I was standing in front of a white board, staring out at eight individuals. The question from one of them was still hanging above the room as a sense of anticipation gathered.
“Can you give us a simple model based on principles that we could use as a guide in working through every day conflict?”
Although I had never expressed it before, I knew that I could present this group of organizational leaders with that model. I had constructed it in my mind and explored the possibilities.
“Each and every one of you must commit to the Three Cs,” I said.
As I wrote the words on the board, I momentarily panicked. The concept seemed too simple. How could these ordinary words transform these people and this organization? But it was too late. My thoughts, long protected and nurtured, were out there for review and scrutiny.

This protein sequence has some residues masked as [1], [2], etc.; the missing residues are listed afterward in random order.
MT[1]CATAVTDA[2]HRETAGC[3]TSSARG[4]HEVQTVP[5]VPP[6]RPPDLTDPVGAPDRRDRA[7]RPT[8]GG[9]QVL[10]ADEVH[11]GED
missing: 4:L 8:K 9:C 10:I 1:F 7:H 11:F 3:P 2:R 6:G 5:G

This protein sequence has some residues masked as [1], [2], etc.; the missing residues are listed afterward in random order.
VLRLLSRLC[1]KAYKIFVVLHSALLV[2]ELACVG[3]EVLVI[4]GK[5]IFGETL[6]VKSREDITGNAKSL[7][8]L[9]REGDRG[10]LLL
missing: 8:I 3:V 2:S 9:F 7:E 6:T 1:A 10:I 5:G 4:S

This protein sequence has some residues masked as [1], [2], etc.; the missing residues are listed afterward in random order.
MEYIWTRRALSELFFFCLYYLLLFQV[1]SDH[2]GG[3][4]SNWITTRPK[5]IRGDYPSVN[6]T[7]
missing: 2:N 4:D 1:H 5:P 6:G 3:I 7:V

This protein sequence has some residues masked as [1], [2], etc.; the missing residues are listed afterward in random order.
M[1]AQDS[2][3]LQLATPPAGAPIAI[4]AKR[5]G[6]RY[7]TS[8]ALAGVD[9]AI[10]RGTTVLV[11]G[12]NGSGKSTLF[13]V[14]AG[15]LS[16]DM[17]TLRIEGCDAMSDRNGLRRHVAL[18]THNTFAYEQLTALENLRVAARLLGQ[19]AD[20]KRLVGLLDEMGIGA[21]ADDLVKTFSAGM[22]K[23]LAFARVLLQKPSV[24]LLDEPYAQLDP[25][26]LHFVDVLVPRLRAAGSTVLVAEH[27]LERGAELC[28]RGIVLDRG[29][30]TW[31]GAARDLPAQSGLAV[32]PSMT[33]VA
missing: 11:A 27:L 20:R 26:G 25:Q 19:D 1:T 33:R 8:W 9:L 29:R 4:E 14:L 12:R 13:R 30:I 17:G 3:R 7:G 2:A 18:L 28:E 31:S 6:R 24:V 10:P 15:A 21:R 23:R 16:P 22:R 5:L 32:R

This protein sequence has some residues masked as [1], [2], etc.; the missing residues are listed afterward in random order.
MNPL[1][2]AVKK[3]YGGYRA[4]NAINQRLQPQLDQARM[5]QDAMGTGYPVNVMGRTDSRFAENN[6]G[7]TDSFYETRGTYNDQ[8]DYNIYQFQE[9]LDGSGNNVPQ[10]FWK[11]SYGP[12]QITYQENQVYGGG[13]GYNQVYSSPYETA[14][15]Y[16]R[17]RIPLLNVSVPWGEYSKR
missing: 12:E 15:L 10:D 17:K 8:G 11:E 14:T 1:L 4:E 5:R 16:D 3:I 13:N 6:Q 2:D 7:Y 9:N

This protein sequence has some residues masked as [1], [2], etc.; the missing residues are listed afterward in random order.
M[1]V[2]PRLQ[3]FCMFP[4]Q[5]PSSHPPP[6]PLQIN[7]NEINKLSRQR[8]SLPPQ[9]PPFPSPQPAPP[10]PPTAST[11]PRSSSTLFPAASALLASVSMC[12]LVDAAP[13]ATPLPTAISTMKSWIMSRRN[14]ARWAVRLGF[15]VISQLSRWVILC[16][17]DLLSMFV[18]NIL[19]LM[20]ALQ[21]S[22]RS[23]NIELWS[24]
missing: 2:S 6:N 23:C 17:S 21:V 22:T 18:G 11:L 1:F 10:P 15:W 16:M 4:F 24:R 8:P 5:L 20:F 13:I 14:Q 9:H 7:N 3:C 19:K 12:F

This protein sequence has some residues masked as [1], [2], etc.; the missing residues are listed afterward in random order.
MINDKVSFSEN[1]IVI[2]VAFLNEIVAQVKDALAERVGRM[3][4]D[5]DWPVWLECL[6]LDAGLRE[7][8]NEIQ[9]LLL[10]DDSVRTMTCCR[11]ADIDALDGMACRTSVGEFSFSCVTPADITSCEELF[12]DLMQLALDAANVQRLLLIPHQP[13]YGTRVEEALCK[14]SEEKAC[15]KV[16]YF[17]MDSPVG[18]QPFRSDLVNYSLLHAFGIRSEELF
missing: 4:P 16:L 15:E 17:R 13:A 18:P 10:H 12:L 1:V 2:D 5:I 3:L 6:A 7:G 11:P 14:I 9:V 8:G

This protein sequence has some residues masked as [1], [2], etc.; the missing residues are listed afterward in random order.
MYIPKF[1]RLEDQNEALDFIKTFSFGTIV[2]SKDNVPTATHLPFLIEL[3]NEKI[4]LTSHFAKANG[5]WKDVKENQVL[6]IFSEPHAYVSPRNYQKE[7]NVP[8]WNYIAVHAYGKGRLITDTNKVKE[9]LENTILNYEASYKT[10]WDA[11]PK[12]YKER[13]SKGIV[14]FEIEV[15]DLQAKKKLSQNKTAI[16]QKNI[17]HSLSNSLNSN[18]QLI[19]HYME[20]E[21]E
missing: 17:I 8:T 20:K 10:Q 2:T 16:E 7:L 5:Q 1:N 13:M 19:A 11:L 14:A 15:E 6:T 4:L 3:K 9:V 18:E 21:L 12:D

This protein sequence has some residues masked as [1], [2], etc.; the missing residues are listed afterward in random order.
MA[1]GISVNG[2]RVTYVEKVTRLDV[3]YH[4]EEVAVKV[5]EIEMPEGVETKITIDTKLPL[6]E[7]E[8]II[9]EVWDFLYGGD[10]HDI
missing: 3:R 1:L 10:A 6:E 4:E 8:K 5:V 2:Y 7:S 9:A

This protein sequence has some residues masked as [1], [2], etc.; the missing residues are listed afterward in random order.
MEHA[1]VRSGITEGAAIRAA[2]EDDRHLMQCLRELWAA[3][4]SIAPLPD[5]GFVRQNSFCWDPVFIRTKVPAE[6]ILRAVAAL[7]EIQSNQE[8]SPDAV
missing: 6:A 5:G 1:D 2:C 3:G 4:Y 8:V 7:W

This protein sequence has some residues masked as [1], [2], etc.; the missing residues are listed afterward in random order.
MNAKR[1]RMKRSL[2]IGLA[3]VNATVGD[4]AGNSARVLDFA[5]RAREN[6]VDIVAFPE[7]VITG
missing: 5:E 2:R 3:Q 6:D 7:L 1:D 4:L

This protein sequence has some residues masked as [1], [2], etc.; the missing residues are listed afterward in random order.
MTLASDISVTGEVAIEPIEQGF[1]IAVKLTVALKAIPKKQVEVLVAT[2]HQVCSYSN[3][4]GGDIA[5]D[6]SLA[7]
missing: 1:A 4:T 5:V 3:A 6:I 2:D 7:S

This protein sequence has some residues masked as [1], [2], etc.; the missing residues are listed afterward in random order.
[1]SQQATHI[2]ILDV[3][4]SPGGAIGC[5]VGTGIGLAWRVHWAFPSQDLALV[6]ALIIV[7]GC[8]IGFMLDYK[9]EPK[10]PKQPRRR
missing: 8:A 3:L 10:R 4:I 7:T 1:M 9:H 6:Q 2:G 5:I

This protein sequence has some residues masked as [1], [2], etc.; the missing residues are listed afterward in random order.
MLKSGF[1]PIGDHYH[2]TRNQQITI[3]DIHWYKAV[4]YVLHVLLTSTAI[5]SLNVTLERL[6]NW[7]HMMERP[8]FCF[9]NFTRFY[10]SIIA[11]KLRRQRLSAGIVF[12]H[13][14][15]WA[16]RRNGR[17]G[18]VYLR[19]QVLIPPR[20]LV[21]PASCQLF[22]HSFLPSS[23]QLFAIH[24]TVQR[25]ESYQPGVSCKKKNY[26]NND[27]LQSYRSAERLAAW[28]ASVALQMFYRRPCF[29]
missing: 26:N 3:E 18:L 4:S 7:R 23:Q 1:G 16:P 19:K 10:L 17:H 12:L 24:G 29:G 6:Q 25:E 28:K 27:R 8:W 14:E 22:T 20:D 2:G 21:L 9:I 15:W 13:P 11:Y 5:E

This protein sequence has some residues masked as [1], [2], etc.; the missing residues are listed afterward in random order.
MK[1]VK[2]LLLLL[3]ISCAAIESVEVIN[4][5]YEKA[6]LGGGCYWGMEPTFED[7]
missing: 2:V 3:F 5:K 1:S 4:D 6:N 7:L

“To end fruitless conflict, to be inclusive of new and diverse ideas, to move forward, and to unlock the potential of each person in your organization, you must commit to Communication, Conversation, and Community,” I continued.
For the next fifteen minutes, I detailed how each of these elements combine to build solid support, better understanding, and strong relationships within an organization. I completed my work with that group later in the week and headed home. And I wondered if they would succeed.
A few years later, I was surprised to be greeted by two of those individuals at a conference I was staffing. I knew that their organization had grown. But I didn’t know the details — if they had grown through collaboration or brute-force, top-down management.
The story they told was quite amazing. Basing first their leadership and then their entire operation on the model of the Three Cs, they rebuilt their organization on principles that empowered and rewarded the best traits of their people. In the next few articles, we’ll take a closer look at each of the three elements.
A commitment to the Three Cs is the first step in embracing the Better Understanding Project.